Sweet titty!  Once she turns 18 you'll never have to lift a finger to help her make her way in the world again!

ikanreed:
Problematically, not everything that's congenital is genetic(and many that are aren't 100% genetic).

Trying to explain "genetic" to the average layman is like trying to explain geometry to a chimpanzee.  I feel bad for average parents of children with epigenetic disorders, they might as well be told "a wizard did it".

/molecular biologist, still struggle to understand epigenetics
 
2013-10-10 11:50:47 AM

Mr. Eugenides: brnt00: No. Depression starts when you realize you have to work for a living and will need to dedicate the majority of your time to work until you are dead.

Aren't you just a coddled little snowflake.


More akin to being a realist; realizing that the most enjoyable, low stress, days of my life are behind me and there is little left to take comfort in or look forward to in comparison.  But hey, whatever makes you feel good.  Here's your participation trophy for helping out with the thread.
 
2013-10-10 11:54:09 AM

brnt00: No. Depression starts when you realize you have to work for a living and will need to dedicate the majority of your time to work until you are dead.


Sounds like you need a better job.  I suggest a career which involves only telling other people what to do.  Then "work" only consists of checking to see how much money other people have made for you today, and biatching if it isnt enough.

/Try harder to be born rich next time, geez
 
2013-10-10 12:15:01 PM

brnt00: Mr. Eugenides: brnt00: No. Depression starts when you realize you have to work for a living and will need to dedicate the majority of your time to work until you are dead.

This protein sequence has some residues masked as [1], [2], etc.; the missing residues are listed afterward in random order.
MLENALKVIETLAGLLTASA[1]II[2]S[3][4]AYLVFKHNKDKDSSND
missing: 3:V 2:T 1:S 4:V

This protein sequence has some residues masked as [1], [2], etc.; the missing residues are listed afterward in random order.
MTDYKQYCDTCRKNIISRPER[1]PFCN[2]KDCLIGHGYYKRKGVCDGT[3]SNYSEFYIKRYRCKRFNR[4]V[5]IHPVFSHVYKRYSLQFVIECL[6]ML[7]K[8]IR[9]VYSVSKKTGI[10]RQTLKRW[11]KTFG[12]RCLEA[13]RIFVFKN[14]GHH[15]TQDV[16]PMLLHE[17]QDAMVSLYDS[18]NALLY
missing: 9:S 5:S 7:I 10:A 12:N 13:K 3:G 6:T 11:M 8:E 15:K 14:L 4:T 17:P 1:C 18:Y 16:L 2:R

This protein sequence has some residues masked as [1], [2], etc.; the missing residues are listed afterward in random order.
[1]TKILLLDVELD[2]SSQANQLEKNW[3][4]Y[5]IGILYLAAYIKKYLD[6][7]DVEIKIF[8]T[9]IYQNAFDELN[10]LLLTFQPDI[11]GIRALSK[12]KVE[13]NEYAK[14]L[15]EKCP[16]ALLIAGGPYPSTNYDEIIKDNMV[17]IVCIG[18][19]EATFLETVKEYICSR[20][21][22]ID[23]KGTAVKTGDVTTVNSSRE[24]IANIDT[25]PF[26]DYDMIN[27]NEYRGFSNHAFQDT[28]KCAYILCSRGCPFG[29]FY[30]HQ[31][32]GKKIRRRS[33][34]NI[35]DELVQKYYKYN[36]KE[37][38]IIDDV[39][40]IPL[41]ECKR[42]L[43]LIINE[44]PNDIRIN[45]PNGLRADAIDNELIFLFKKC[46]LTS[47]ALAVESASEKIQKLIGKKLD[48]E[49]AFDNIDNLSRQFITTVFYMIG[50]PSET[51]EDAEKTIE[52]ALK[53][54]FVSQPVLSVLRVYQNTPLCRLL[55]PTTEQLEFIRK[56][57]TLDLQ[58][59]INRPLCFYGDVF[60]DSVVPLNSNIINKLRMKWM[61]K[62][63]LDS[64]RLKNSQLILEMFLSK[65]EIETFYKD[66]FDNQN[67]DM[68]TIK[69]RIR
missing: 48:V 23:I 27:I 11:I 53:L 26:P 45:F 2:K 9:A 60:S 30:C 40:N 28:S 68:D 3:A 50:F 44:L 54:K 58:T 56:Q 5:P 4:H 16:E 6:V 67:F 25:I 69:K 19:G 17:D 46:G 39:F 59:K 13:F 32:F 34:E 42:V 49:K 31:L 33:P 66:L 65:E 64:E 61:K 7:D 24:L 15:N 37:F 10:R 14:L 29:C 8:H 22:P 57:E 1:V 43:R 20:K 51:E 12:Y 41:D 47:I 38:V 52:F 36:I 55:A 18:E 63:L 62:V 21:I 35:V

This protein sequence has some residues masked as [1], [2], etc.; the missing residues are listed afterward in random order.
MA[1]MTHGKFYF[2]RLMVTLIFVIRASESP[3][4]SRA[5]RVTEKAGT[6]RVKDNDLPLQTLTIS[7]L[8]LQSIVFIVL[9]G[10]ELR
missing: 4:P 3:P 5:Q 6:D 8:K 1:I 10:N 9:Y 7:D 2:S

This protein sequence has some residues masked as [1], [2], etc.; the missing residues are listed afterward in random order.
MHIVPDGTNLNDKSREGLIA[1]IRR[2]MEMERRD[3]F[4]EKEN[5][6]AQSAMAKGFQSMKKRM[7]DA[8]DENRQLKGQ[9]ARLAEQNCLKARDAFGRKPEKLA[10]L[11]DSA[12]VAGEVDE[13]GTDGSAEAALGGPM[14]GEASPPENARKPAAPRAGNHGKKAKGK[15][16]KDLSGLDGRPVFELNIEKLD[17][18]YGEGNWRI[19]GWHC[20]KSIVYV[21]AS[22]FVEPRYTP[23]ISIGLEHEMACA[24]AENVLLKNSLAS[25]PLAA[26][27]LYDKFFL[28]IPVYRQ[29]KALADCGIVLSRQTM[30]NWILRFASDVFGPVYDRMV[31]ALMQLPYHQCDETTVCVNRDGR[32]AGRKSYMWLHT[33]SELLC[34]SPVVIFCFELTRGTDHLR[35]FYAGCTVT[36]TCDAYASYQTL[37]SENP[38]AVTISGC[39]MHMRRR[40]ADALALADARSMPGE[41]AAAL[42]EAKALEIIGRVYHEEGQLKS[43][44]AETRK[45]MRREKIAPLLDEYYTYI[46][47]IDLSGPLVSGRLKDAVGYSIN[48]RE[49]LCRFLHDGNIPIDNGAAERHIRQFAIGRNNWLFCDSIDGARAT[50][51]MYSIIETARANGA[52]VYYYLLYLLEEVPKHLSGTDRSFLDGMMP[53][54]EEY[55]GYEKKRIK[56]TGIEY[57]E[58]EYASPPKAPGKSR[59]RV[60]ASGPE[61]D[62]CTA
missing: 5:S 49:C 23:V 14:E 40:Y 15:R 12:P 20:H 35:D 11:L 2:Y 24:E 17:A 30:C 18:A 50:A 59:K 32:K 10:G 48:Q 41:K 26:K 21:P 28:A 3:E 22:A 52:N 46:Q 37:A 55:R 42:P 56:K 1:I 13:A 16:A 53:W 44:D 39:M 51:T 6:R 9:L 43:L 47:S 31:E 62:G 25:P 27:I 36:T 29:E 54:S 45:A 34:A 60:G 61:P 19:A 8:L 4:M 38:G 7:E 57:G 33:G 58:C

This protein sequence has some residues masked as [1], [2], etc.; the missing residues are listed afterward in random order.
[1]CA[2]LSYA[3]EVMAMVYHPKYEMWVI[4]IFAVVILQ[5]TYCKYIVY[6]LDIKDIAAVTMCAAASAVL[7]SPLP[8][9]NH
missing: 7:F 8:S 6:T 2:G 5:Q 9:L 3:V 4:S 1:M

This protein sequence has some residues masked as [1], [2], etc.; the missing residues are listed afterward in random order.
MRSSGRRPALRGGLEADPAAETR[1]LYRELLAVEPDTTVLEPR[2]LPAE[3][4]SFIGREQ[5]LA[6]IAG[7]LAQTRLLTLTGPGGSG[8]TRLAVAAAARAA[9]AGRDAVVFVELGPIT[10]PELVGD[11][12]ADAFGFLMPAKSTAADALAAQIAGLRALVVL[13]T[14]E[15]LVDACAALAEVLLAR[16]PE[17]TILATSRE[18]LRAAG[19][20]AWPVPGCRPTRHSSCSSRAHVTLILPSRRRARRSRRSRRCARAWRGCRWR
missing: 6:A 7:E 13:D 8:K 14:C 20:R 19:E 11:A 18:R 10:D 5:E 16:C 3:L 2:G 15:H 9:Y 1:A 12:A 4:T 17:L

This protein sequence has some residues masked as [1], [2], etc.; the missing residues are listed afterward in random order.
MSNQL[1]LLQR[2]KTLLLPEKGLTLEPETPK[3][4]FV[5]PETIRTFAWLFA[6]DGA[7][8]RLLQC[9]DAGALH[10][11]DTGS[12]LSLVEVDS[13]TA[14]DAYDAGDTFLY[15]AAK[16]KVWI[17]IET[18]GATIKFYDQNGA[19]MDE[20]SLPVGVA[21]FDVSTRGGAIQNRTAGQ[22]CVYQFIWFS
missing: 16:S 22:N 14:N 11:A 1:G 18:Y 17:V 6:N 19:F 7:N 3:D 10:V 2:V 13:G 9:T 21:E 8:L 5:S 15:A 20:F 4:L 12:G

Aren't you just a coddled little snowflake.

More akin to being a realist; realizing that the most enjoyable, low stress, days of my life are behind me and there is little left to take comfort in or look forward to in comparison.  But hey, whatever makes you feel good.  Here's your participation trophy for helping out with the thread.


I'm guessing you have quite a lot of them.
 
2013-10-10 12:47:54 PM
I would just take the anti-depressants after the first trimester...when the baby might have a chance of cleft palate.  Studies show better birth outcomes for women on their meds.
 
2013-10-10 01:14:21 PM

brnt00: No. Depression starts when you realize you have to work for a living and will need to dedicate the majority of your time to work until you are dead.


No. Depression starts in all sorts of places. Mine started in elementary school. And was definitely influenced by my mother's depression. She refused to treat it, we all paid the price. That's the way life goes sometimes. And honestly, I'm looking forward to getting back out of school (grad student) and working again. I miss the diminished stress.

Depression is also part of why I won't have kids, because I know that there is a decent potential that I'll pass it along, and I know that it isn't great to be on my meds during pregnancy, and I know it isn't great to be off my meds during pregnancy. And because I remember what it was like growing up with a depressed parent. Of course, there's also a bunch of other reasons that I made that decision and am sticking to it, independent of my mother's begging for grandkids, but the depression was a major consideration.
 
2013-10-10 03:02:37 PM

Vidwiz: I have been paying lots of money for Child Support for 8 years and my daughter turns 18 in 148 days - but who's counting....ME!!


Just a note:

At least in Michigan, child support is until the kid turns 18 OR until the kid graduates high school, whichever is later.

No Such Agency: Sweet titty!  Once she turns 18 you'll never have to lift a finger to help her make her way in the world again!


Having been the kid on the back side of that divorce, a lot of times, the one parent hates the other parent and hates giving them money that doesn't go to the kid.

For example, my father (income: $46-28K from start to end of divorce) paid about $10K/year of child support and shared expenses to my mother (income: $95-72K) because child support was SOLELY based on where the kids slept and Dad had to be at work at 5AM.  This paid for a lot of vacations jumping around the country instead of a college fund.  Holy crap, he was bitter about that.  Especially because about 2/3rds of that was shared expenses that he had no control over, but had to pay for anyways.